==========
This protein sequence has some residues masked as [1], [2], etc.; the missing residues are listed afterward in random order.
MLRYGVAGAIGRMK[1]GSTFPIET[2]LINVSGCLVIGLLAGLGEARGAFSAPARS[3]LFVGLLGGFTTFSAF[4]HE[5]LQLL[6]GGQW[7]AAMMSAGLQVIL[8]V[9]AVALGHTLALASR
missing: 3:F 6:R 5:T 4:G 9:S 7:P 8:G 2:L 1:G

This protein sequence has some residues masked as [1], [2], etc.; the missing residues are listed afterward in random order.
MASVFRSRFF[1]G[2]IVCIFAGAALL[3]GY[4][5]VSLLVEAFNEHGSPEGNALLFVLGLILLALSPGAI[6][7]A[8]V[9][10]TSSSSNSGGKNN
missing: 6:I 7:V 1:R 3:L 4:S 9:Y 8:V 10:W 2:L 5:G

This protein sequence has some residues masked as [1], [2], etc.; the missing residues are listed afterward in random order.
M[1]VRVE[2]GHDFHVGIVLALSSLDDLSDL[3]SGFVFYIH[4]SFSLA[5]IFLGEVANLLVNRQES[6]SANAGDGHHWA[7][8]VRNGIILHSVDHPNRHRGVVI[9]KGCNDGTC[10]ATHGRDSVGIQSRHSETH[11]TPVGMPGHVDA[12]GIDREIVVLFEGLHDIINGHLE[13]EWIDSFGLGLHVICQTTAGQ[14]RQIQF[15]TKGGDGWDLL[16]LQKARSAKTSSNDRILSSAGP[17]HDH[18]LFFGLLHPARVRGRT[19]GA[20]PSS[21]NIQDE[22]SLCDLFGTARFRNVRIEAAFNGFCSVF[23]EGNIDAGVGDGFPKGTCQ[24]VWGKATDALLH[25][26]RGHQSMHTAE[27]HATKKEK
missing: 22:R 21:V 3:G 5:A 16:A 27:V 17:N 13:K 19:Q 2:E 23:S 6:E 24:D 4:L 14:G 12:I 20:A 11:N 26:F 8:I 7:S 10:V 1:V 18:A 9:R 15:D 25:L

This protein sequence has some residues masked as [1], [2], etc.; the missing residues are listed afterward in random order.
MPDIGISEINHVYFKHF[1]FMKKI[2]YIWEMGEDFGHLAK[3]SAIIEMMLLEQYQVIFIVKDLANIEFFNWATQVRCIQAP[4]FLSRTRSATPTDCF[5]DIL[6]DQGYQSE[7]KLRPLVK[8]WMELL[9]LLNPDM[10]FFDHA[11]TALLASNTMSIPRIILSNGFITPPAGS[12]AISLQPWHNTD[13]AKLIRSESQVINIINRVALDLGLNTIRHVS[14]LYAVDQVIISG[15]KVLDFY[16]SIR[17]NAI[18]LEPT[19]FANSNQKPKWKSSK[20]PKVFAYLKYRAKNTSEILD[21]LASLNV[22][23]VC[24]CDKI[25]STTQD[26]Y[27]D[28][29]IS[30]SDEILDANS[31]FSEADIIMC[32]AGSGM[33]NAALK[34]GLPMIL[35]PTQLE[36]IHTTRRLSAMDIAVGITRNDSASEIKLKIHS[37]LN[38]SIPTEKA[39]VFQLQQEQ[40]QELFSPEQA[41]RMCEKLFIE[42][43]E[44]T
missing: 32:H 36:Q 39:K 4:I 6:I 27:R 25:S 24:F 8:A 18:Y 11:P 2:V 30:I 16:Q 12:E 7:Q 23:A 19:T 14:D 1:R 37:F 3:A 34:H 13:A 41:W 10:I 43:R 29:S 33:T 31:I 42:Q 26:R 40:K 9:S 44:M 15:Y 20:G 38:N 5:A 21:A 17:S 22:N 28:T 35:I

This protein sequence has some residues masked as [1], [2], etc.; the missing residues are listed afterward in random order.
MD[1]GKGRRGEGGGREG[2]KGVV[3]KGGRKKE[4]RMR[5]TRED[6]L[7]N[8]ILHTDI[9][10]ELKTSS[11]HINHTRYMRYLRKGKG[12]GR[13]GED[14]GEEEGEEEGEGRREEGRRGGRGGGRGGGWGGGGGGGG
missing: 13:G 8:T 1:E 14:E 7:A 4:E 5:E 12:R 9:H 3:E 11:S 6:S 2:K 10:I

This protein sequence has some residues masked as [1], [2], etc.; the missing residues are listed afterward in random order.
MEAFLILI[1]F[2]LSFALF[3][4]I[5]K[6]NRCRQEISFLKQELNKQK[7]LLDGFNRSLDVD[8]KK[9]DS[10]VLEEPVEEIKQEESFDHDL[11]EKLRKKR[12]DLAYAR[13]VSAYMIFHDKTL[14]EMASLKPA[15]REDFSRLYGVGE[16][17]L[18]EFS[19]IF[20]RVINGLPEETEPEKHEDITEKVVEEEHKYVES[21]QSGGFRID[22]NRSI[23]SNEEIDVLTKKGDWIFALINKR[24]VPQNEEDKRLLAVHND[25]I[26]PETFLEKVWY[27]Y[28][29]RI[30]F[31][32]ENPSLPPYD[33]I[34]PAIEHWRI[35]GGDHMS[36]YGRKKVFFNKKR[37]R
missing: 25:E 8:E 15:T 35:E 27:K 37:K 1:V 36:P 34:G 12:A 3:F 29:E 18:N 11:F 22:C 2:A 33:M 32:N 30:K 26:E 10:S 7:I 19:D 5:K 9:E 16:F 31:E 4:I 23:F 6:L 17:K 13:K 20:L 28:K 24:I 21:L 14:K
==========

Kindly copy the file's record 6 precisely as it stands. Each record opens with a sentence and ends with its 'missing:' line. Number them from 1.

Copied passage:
This protein sequence has some residues masked as [1], [2], etc.; the missing residues are listed afterward in random order.
MEAFLILI[1]F[2]LSFALF[3][4]I[5]K[6]NRCRQEISFLKQELNKQK[7]LLDGFNRSLDVD[8]KK[9]DS[10]VLEEPVEEIKQEESFDHDL[11]EKLRKKR[12]DLAYAR[13]VSAYMIFHDKTL[14]EMASLKPA[15]REDFSRLYGVGE[16][17]L[18]EFS[19]IF[20]RVINGLPEETEPEKHEDITEKVVEEEHKYVES[21]QSGGFRID[22]NRSI[23]SNEEIDVLTKKGDWIFALINKR[24]VPQNEEDKRLLAVHND[25]I[26]PETFLEKVWY[27]Y[28][29]RI[30]F[31][32]ENPSLPPYD[33]I[34]PAIEHWRI[35]GGDHMS[36]YGRKKVFFNKKR[37]R
missing: 25:E 8:E 15:T 35:E 27:K 37:K 1:V 36:P 34:G 12:A 3:F 29:E 18:N 11:F 22:C 2:A 33:M 32:N 30:K 26:E 10:S 7:I 19:D 5:K 9:E 16:F 31:E 4:I 23:F 6:L 17:K 13:K 20:L 28:K 24:I 21:L 14:K